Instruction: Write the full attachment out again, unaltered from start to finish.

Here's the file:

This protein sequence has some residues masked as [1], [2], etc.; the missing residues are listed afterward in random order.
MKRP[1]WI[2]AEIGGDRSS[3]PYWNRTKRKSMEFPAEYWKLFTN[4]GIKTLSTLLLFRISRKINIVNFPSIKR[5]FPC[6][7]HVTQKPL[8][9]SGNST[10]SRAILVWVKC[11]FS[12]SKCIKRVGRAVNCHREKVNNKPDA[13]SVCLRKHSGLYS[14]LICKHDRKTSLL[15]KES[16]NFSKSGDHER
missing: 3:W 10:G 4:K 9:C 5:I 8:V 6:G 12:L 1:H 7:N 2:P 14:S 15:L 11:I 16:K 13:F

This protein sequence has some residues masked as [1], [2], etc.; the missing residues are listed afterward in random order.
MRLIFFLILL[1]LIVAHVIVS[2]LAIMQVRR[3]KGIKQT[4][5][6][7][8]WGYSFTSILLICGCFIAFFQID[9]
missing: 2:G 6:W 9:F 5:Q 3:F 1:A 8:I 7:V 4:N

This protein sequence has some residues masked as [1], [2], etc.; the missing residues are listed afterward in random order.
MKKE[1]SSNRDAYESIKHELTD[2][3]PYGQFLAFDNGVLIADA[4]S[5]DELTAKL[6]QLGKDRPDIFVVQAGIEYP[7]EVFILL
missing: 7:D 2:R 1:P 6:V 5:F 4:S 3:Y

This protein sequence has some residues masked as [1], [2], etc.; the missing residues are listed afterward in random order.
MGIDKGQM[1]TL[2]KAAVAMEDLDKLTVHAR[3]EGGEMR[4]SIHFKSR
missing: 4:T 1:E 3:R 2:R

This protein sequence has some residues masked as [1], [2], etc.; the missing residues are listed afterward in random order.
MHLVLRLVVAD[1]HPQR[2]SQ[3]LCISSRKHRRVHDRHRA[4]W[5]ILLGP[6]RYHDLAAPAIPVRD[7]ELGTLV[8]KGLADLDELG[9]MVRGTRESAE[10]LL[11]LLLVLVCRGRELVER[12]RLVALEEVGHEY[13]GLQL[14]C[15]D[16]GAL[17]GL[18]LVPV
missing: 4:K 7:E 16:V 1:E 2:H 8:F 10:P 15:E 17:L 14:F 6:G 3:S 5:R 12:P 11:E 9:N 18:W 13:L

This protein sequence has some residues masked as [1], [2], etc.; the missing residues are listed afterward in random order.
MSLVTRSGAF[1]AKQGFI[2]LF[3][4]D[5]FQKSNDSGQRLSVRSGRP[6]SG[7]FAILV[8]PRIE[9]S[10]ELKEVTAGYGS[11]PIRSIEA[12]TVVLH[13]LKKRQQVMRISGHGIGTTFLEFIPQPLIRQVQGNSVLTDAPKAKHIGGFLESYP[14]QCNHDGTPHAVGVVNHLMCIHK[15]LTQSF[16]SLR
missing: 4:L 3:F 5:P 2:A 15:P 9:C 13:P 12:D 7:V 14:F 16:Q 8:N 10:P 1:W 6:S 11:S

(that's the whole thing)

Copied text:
This protein sequence has some residues masked as [1], [2], etc.; the missing residues are listed afterward in random order.
MKRP[1]WI[2]AEIGGDRSS[3]PYWNRTKRKSMEFPAEYWKLFTN[4]GIKTLSTLLLFRISRKINIVNFPSIKR[5]FPC[6][7]HVTQKPL[8][9]SGNST[10]SRAILVWVKC[11]FS[12]SKCIKRVGRAVNCHREKVNNKPDA[13]SVCLRKHSGLYS[14]LICKHDRKTSLL[15]KES[16]NFSKSGDHER
missing: 3:W 10:G 4:K 9:C 5:I 8:V 6:G 12:L 1:H 7:N 2:P 14:S 15:L 11:I 16:K 13:F

This protein sequence has some residues masked as [1], [2], etc.; the missing residues are listed afterward in random order.
MRLIFFLILL[1]LIVAHVIVS[2]LAIMQVRR[3]KGIKQT[4][5][6][7][8]WGYSFTSILLICGCFIAFFQID[9]
missing: 2:G 6:W 9:F 5:Q 3:F 1:A 8:I 7:V 4:N

This protein sequence has some residues masked as [1], [2], etc.; the missing residues are listed afterward in random order.
MKKE[1]SSNRDAYESIKHELTD[2][3]PYGQFLAFDNGVLIADA[4]S[5]DELTAKL[6]QLGKDRPDIFVVQAGIEYP[7]EVFILL
missing: 7:D 2:R 1:P 6:V 5:F 4:S 3:Y

This protein sequence has some residues masked as [1], [2], etc.; the missing residues are listed afterward in random order.
MGIDKGQM[1]TL[2]KAAVAMEDLDKLTVHAR[3]EGGEMR[4]SIHFKSR
missing: 4:T 1:E 3:R 2:R

This protein sequence has some residues masked as [1], [2], etc.; the missing residues are listed afterward in random order.
MHLVLRLVVAD[1]HPQR[2]SQ[3]LCISSRKHRRVHDRHRA[4]W[5]ILLGP[6]RYHDLAAPAIPVRD[7]ELGTLV[8]KGLADLDELG[9]MVRGTRESAE[10]LL[11]LLLVLVCRGRELVER[12]RLVALEEVGHEY[13]GLQL[14]C[15]D[16]GAL[17]GL[18]LVPV
missing: 4:K 7:E 16:V 1:E 2:H 8:F 10:P 15:E 17:L 14:F 6:G 3:S 5:R 12:P 11:E 9:N 18:W 13:L

This protein sequence has some residues masked as [1], [2], etc.; the missing residues are listed afterward in random order.
MSLVTRSGAF[1]AKQGFI[2]LF[3][4]D[5]FQKSNDSGQRLSVRSGRP[6]SG[7]FAILV[8]PRIE[9]S[10]ELKEVTAGYGS[11]PIRSIEA[12]TVVLH[13]LKKRQQVMRISGHGIGTTFLEFIPQPLIRQVQGNSVLTDAPKAKHIGGFLESYP[14]QCNHDGTPHAVGVVNHLMCIHK[15]LTQSF[16]SLR
missing: 4:L 3:F 5:P 2:A 15:P 9:C 13:P 12:D 7:V 14:F 16:Q 8:N 10:P 1:W 6:S 11:S